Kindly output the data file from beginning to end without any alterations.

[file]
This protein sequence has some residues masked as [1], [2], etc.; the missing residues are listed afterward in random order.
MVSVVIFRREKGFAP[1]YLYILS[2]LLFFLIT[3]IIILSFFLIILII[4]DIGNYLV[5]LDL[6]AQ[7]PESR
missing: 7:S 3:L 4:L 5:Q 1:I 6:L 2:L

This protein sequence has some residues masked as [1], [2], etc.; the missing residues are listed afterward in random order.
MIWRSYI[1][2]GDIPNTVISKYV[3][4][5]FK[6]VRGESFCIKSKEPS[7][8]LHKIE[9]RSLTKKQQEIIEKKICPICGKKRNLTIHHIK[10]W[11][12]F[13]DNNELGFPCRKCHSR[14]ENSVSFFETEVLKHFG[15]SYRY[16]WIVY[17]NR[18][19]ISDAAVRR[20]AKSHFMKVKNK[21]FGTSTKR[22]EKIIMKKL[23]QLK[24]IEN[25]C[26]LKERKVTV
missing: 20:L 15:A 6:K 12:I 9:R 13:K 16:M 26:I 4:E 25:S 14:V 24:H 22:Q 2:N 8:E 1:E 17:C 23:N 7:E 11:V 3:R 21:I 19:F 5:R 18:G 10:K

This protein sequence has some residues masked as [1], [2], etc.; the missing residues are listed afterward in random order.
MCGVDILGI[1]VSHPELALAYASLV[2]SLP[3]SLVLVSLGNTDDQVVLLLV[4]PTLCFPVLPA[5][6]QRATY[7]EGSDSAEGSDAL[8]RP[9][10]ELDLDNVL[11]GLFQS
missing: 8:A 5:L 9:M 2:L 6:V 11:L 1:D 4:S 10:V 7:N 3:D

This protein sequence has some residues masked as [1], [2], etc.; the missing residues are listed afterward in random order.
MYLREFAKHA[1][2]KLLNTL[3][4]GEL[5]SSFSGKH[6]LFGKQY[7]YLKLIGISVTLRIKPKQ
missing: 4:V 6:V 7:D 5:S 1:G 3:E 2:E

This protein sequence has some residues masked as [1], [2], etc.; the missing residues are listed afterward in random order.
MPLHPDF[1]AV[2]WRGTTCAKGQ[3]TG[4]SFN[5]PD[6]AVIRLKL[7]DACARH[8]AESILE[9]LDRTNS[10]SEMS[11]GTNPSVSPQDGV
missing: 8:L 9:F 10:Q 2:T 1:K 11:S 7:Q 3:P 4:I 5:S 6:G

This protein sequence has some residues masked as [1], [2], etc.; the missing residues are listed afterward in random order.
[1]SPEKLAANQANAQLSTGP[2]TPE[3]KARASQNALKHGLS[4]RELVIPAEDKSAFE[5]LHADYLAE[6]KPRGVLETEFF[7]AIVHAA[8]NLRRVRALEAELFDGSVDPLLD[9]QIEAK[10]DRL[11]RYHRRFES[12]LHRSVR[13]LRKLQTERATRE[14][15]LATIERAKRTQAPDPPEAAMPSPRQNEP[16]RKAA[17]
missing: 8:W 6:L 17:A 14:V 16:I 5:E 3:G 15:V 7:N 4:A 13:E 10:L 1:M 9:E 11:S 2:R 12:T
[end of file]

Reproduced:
This protein sequence has some residues masked as [1], [2], etc.; the missing residues are listed afterward in random order.
MVSVVIFRREKGFAP[1]YLYILS[2]LLFFLIT[3]IIILSFFLIILII[4]DIGNYLV[5]LDL[6]AQ[7]PESR
missing: 7:S 3:L 4:L 5:Q 1:I 6:L 2:L

This protein sequence has some residues masked as [1], [2], etc.; the missing residues are listed afterward in random order.
MIWRSYI[1][2]GDIPNTVISKYV[3][4][5]FK[6]VRGESFCIKSKEPS[7][8]LHKIE[9]RSLTKKQQEIIEKKICPICGKKRNLTIHHIK[10]W[11][12]F[13]DNNELGFPCRKCHSR[14]ENSVSFFETEVLKHFG[15]SYRY[16]WIVY[17]NR[18][19]ISDAAVRR[20]AKSHFMKVKNK[21]FGTSTKR[22]EKIIMKKL[23]QLK[24]IEN[25]C[26]LKERKVTV
missing: 20:L 15:A 6:K 12:I 9:R 13:K 16:M 26:I 4:E 25:S 14:V 24:H 22:Q 2:N 8:E 1:E 17:C 23:N 7:E 11:V 3:R 21:I 19:F 5:R 18:G 10:K

This protein sequence has some residues masked as [1], [2], etc.; the missing residues are listed afterward in random order.
MCGVDILGI[1]VSHPELALAYASLV[2]SLP[3]SLVLVSLGNTDDQVVLLLV[4]PTLCFPVLPA[5][6]QRATY[7]EGSDSAEGSDAL[8]RP[9][10]ELDLDNVL[11]GLFQS
missing: 8:A 5:L 9:M 2:L 6:V 11:L 1:D 4:S 10:V 7:N 3:D

This protein sequence has some residues masked as [1], [2], etc.; the missing residues are listed afterward in random order.
MYLREFAKHA[1][2]KLLNTL[3][4]GEL[5]SSFSGKH[6]LFGKQY[7]YLKLIGISVTLRIKPKQ
missing: 4:V 6:V 7:D 5:S 1:G 3:E 2:E

This protein sequence has some residues masked as [1], [2], etc.; the missing residues are listed afterward in random order.
MPLHPDF[1]AV[2]WRGTTCAKGQ[3]TG[4]SFN[5]PD[6]AVIRLKL[7]DACARH[8]AESILE[9]LDRTNS[10]SEMS[11]GTNPSVSPQDGV
missing: 8:L 9:F 10:Q 2:T 1:K 11:S 7:Q 3:P 4:I 5:S 6:G

This protein sequence has some residues masked as [1], [2], etc.; the missing residues are listed afterward in random order.
[1]SPEKLAANQANAQLSTGP[2]TPE[3]KARASQNALKHGLS[4]RELVIPAEDKSAFE[5]LHADYLAE[6]KPRGVLETEFF[7]AIVHAA[8]NLRRVRALEAELFDGSVDPLLD[9]QIEAK[10]DRL[11]RYHRRFES[12]LHRSVR[13]LRKLQTERATRE[14][15]LATIERAKRTQAPDPPEAAMPSPRQNEP[16]RKAA[17]
missing: 8:W 6:L 17:A 14:V 16:I 5:E 3:G 15:V 7:N 4:A 13:E 10:L 1:M 9:E 11:S 2:R 12:T